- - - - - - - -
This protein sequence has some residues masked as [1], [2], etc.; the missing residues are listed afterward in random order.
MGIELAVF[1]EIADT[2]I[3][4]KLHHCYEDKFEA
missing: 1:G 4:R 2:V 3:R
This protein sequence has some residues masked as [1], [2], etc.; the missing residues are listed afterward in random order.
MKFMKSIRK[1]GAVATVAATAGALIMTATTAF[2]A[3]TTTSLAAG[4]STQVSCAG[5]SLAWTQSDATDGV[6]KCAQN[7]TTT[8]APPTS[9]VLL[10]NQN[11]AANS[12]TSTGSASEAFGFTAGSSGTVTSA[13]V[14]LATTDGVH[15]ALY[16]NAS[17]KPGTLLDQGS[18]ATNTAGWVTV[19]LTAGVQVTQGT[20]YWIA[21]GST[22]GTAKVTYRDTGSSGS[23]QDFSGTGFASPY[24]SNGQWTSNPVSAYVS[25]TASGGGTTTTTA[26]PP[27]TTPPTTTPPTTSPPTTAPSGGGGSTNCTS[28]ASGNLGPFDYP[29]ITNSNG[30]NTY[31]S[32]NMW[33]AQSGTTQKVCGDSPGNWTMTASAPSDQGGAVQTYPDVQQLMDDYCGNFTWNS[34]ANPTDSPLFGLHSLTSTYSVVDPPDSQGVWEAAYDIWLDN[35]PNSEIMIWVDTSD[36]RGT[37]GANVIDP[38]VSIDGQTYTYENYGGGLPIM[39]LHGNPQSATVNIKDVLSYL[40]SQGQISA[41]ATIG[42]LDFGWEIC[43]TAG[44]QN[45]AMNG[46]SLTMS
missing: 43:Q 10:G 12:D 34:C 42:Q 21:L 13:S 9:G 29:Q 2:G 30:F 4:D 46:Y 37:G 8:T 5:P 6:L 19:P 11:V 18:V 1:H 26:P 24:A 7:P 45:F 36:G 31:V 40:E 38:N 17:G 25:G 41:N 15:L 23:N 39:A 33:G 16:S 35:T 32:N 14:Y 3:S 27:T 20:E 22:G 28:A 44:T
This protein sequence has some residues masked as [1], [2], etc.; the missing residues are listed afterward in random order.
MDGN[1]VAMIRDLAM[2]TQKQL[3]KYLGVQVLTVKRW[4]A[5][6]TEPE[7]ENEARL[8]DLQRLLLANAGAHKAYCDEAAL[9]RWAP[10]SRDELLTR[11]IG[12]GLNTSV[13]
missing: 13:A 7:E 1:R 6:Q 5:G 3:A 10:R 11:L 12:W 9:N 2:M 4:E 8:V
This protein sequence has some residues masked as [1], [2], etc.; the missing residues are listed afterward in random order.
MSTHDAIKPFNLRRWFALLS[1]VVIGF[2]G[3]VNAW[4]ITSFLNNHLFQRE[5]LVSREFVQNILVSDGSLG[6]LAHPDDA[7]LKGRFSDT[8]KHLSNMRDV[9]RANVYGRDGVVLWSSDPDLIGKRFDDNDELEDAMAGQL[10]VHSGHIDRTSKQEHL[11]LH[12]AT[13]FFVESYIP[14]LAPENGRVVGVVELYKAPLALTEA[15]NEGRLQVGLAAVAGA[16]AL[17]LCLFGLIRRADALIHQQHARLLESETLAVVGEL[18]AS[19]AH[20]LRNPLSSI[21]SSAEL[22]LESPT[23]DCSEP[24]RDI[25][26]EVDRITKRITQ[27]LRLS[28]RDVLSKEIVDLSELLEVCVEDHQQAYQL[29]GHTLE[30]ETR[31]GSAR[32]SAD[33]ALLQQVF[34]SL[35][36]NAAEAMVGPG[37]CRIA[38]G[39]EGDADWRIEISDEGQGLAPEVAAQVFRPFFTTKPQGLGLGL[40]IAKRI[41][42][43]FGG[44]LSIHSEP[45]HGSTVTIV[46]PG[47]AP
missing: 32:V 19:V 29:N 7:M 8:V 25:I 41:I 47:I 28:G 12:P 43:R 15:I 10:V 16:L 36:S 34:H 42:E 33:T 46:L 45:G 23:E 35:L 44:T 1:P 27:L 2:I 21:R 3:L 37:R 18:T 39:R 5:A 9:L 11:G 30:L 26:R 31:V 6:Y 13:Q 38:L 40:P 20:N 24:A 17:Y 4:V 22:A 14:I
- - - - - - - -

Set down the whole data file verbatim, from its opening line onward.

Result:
This protein sequence has some residues masked as [1], [2], etc.; the missing residues are listed afterward in random order.
MGIELAVF[1]EIADT[2]I[3][4]KLHHCYEDKFEA
missing: 1:G 4:R 2:V 3:R
This protein sequence has some residues masked as [1], [2], etc.; the missing residues are listed afterward in random order.
MKFMKSIRK[1]GAVATVAATAGALIMTATTAF[2]A[3]TTTSLAAG[4]STQVSCAG[5]SLAWTQSDATDGV[6]KCAQN[7]TTT[8]APPTS[9]VLL[10]NQN[11]AANS[12]TSTGSASEAFGFTAGSSGTVTSA[13]V[14]LATTDGVH[15]ALY[16]NAS[17]KPGTLLDQGS[18]ATNTAGWVTV[19]LTAGVQVTQGT[20]YWIA[21]GST[22]GTAKVTYRDTGSSGS[23]QDFSGTGFASPY[24]SNGQWTSNPVSAYVS[25]TASGGGTTTTTA[26]PP[27]TTPPTTTPPTTSPPTTAPSGGGGSTNCTS[28]ASGNLGPFDYP[29]ITNSNG[30]NTY[31]S[32]NMW[33]AQSGTTQKVCGDSPGNWTMTASAPSDQGGAVQTYPDVQQLMDDYCGNFTWNS[34]ANPTDSPLFGLHSLTSTYSVVDPPDSQGVWEAAYDIWLDN[35]PNSEIMIWVDTSD[36]RGT[37]GANVIDP[38]VSIDGQTYTYENYGGGLPIM[39]LHGNPQSATVNIKDVLSYL[40]SQGQISA[41]ATIG[42]LDFGWEIC[43]TAG[44]QN[45]AMNG[46]SLTMS
missing: 43:Q 10:G 12:D 34:C 42:Q 21:L 13:S 9:G 29:Q 2:G 30:F 4:D 46:Y 37:G 8:T 5:P 6:L 19:P 11:V 18:V 1:H 26:P 24:A 7:P 45:F 36:G 31:V 40:E 38:N 17:G 25:G 41:N 15:L 23:N 39:A 33:G 16:S 35:T 32:N 14:Y 3:S 27:T 20:E 22:G 28:A 44:T
This protein sequence has some residues masked as [1], [2], etc.; the missing residues are listed afterward in random order.
MDGN[1]VAMIRDLAM[2]TQKQL[3]KYLGVQVLTVKRW[4]A[5][6]TEPE[7]ENEARL[8]DLQRLLLANAGAHKAYCDEAAL[9]RWAP[10]SRDELLTR[11]IG[12]GLNTSV[13]
missing: 13:A 7:E 1:R 6:Q 5:G 3:A 10:R 11:L 12:W 9:N 2:M 4:E 8:V
This protein sequence has some residues masked as [1], [2], etc.; the missing residues are listed afterward in random order.
MSTHDAIKPFNLRRWFALLS[1]VVIGF[2]G[3]VNAW[4]ITSFLNNHLFQRE[5]LVSREFVQNILVSDGSLG[6]LAHPDDA[7]LKGRFSDT[8]KHLSNMRDV[9]RANVYGRDGVVLWSSDPDLIGKRFDDNDELEDAMAGQL[10]VHSGHIDRTSKQEHL[11]LH[12]AT[13]FFVESYIP[14]LAPENGRVVGVVELYKAPLALTEA[15]NEGRLQVGLAAVAGA[16]AL[17]LCLFGLIRRADALIHQQHARLLESETLAVVGEL[18]AS[19]AH[20]LRNPLSSI[21]SSAEL[22]LESPT[23]DCSEP[24]RDI[25][26]EVDRITKRITQ[27]LRLS[28]RDVLSKEIVDLSELLEVCVEDHQQAYQL[29]GHTLE[30]ETR[31]GSAR[32]SAD[33]ALLQQVF[34]SL[35][36]NAAEAMVGPG[37]CRIA[38]G[39]EGDADWRIEISDEGQGLAPEVAAQVFRPFFTTKPQGLGLGL[40]IAKRI[41][42][43]FGG[44]LSIHSEP[45]HGSTVTIV[46]PG[47]AP
missing: 32:V 19:V 29:N 7:M 8:V 25:I 41:I 47:I 28:G 12:P 43:R 15:I 10:V 16:L 36:S 34:H 42:E 33:T 46:L 45:G 23:E 35:L 44:T 1:P 27:L 2:I 21:R 3:L 37:R 18:T 39:R 5:A 9:L 11:G 30:L 26:R 31:V 6:Y 13:Q 38:L 40:P 20:N 24:A 17:Y 4:V 22:A 14:I